All the purple passages quotes today are pulled from the pages of The Invention of Wings, Sue Monk Kidd’s historical fiction about the Grimké family:
“I slipped through the back door into the soft gloom, into the terror and thrill of defiance. The sky had gone cobalt. Wind was coursing in hard from the harbor.” (50)
(We experienced a Charleston, SC storm downtown as we entered this city May 7, 2015)
Mother Mary had ordered “the mosquito netting out of storage and affixed above the beds in anticipation of the blood-sucking season, but having no such protection, the slaves were already scratching and clawing their skin. They rubbed themselves with lard and molasses to draw out the itch and trailed its eau de cologne through the house.” (56)
(Disparity between the races no longer noticeable in Charleston today, at least to tourists. )
“My breath clutched at my ribs like grabbing hands. I closed my eyes, tired of the sorry world.” (280)
Sarah’s unrequited love: “Nina was speaking now, her face turned up to Theodore’s, and I thought suddenly, involuntarily of Israel and a tiny grief came over me. Every time it happened, it was like coming upon an empty room I didn’t know was there, and stepping in, I would be pierced by it, by the ghost of the one who once filled it up. I didn’t stumble into this place much anymore, but when I did, it hollowed out little pieces of my chest.” (281)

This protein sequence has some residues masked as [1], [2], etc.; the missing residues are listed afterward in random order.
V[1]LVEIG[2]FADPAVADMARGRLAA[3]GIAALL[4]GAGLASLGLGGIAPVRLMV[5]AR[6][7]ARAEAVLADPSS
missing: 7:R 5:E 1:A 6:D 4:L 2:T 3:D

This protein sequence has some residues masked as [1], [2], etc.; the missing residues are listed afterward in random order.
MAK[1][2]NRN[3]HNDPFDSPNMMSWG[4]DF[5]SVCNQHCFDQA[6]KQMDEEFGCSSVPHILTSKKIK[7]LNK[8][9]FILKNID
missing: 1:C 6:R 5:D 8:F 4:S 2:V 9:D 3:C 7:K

Yearning for a better world
[Lucretia] “leaned toward me. ‘Life is arranged against us, Sarah. And it’s brutally worse for Handful and her mother and sister. We’re all yearning for a wedge of sky, aren’t we? I suspect God plants these yearnings in us so we’ll at least try and change the course of things. We must try, that’s all.’” (275)
We must try, that’s all!
Share your words: your thought, a quote or story adds to the conversation. It’s always nice to meet you here!
Clearing out a house after death is a sacred act, yet no amount of holiness assigned to this task can dismiss the back-breaking, shoulder-aching, neck-craning job of sorting, recycling, and passing on to others the possessions of a loved one. Aside from clothing and furniture, Mother left behind the tools of her trade in the kitchen along with beloved books of our childhood, some of which are displayed here.
Prepare Food & Serve It
What remains: A scale on which all of our baby weights were noted and recorded (or ingredients for recipes measured), cooking utensils, ice cream dipper, and juicer, most of which have been passed on to grand-children.